Advertise On EU-Digest

Annual Advertising Rates


EU-US Relations: Isn't it time for a transatlantic divorce or at least a separation? - editorial

When the US President Trump went to Europe earlier in the summer his trip certainly did not score many positive points, but at least what it did was show the EU and its leaders that they had to start taking more responsibility for the direction in which the EU should be heading.

This hit home even harder when German Chancellor Angela Merkel gave a speech back home declaring "the times in which we could rely fully on others" are "somewhat over" and suggesting Europe "really take our fate into our own hands."

Interviews with six top EU officials paint a picture of a US president who is regarded even by allies as erratic and limited, and whose shortcomings are compounded by the ongoing chaos beneath him in the White House.

The US President has also become something of a laughing stock among European politicians at international gatherings. One revealed that a small group of diplomats play a version of word bingo, whenever the president speaks because they consider his vocabulary to be so limited. “Everything is ‘great’, ‘very, very great’, ‘amazing’,” the diplomat said.

But behind the mocking, there is growing fear among international and EU governments that Trump is a serious threat to international peace and stability.

But unfortunately the negative perception is not just about President Trump, it is also, and probably more so about the overall state of the country's totally disfunctional gridlocked political system.

Jamie Dimon, chief executive of JPMorgan Chase & Co, who  is known for his frequently outspoken comments and who turned down an opportunity to become Donald Trump’s Treasury Secretary, noted at a conference he was attending:  “It’s almost an embarrassment being an American citizen traveling around the world ... listening to the stupid s*** we have to deal with in the US,” he said. “At one point we all have to get our act together, or we won’t do what we’re supposed to do for the average Americans.”

JPMorgan Chase & Co, which under Dimon's leadership reported a profit of $7.03bn for the second quarter, 13 per cent higher than last year, has also made $26.5bn over the past 12 months, a record profit for a US bank, according to the Associated Press.

Eric Zuess, writing in Counterpunch: noted , "American democracy is a sham, no matter how much it's pumped by the oligarchs who run the country (and who control the nation's "news" media)," he wrote. "The US, in other words, is basically similar to Russia or most other dubious 'electoral' 'democratic' countries. We weren't formerly, but we clearly are now."

Like it or not, the US has become an oligarchy and is not a democracy anymore. The country is dominated by a rich and powerful elite. So concludes a recent study by Princeton University Prof Martin Gilens and Northwestern University Prof Benjamin I Page.

They come to this conclusion by multivariate analysis, which indicates that economic elites and organized groups representing business interests have substantial independent impacts on US government policy, while average citizens and mass-based interest groups have little or no independent influence.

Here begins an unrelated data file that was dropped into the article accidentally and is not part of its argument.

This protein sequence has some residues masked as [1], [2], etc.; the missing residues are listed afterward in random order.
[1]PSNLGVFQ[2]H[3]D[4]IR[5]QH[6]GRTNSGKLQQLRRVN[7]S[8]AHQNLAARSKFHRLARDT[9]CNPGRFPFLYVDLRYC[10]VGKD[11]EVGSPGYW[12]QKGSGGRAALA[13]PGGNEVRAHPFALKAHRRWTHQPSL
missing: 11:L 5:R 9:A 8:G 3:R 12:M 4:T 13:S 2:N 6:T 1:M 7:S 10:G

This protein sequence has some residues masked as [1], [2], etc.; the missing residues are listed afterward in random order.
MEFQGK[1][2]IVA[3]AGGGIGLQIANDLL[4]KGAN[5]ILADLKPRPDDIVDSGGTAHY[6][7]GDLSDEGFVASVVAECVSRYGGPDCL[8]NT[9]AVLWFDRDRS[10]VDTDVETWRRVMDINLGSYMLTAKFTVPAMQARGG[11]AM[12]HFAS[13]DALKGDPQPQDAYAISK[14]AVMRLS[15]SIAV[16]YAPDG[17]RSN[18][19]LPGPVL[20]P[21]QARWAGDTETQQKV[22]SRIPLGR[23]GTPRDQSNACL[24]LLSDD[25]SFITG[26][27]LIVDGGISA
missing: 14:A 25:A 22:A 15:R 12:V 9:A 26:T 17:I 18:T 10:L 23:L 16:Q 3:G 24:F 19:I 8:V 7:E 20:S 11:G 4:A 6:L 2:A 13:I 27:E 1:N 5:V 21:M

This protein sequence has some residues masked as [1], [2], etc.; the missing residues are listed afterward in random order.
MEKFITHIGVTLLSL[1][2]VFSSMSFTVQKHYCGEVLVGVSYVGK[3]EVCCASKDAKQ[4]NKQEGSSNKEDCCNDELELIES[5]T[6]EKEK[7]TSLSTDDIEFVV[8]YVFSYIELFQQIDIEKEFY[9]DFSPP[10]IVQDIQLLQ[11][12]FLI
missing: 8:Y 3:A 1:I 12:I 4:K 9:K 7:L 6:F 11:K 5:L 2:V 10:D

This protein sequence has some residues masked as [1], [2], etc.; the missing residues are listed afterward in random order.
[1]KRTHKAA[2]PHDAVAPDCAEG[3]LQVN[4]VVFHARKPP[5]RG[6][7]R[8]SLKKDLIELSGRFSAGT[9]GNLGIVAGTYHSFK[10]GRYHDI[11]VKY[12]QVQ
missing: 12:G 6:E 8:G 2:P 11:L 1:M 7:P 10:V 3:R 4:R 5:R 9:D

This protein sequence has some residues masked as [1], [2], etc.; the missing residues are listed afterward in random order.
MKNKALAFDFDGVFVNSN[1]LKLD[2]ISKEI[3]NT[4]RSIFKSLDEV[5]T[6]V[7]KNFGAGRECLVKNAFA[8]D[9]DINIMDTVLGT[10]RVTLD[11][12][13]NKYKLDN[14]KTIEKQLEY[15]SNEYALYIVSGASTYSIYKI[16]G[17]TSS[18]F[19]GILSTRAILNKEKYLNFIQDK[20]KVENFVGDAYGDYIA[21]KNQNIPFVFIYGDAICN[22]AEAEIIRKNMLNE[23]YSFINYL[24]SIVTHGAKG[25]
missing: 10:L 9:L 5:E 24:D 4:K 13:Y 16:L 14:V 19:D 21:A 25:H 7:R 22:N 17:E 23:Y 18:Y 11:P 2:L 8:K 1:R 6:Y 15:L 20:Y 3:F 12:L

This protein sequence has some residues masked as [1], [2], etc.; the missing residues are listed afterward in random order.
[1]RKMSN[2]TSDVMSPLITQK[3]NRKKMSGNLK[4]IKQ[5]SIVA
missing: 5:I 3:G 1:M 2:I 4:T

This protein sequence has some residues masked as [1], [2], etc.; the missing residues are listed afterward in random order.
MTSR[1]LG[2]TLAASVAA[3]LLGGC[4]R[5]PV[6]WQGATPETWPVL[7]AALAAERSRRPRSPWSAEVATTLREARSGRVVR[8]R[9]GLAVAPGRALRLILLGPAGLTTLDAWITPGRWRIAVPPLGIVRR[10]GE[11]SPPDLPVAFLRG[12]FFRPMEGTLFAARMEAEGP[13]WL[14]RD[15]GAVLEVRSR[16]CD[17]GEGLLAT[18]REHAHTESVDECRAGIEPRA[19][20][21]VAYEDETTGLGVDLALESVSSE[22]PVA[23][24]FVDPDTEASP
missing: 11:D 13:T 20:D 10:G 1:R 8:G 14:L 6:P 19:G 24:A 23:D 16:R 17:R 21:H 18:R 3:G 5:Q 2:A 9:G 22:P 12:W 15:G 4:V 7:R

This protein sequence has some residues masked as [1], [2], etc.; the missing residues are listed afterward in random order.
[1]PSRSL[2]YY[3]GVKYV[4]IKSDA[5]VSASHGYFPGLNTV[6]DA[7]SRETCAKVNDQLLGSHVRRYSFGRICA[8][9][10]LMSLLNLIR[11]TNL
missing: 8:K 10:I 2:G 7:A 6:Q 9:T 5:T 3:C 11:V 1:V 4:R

In plain English: in the US the wealthy few move policy, while the average American has little power.

This brings us back to the need for the EU to seriously review their Transatlantic relationship with the US. because what used to bind the two continents together in the past, has disappeared, mainly because of a series of developments (described above) on the opposite side of the Atlantic.

For the Europeans it might look as an impossible task at the moment, but in reality won't be too difficult to do.

Let us keep in mind that the EU as an independent economic entity has the power to do so, all it requires now is the unity and will-power to follow through.

The only major objective it will require is unity among EU States, in carving out an independent foreign policy for the EU, which is detached from that of the US, specifically when it concerns military operations, in addition to economic policies and trade agreements.

In the past, what has been good for America, has not, or hardly ever been beneficial to the EU.

Specially the EU involvement in US Middle East wars, which caused the worst immigrant crises ever faced by the EU. 

Also important to remember - The European Union is not a "tidly-bitly" disorganized group of nations. It  ranks as the world’s second-largest economy by gross domestic product, but few people globally see it as an economic leader ahead of China or the United States, according to a recent Pew Research Center report.

Even citizens of the EU don't seem to be aware of the power the EU has. Time maybe for the EU to start blowing their own horn - because when our own people are left in the dark, it's  no-one's fault except our own. 

Another important fact: At the latest census in 2015 the EU had 743.1 million inhabitants, more than double that of the US, which at the latest census there in 2016 had 323.1 million.

So EU Commission and EU Parliament, please wake-up, and smell the roses - the time is now to take serious and decisive action.

Where there is a will there is a way. The EU can't keep walking in "lock-step" with the US anymore 


No comments: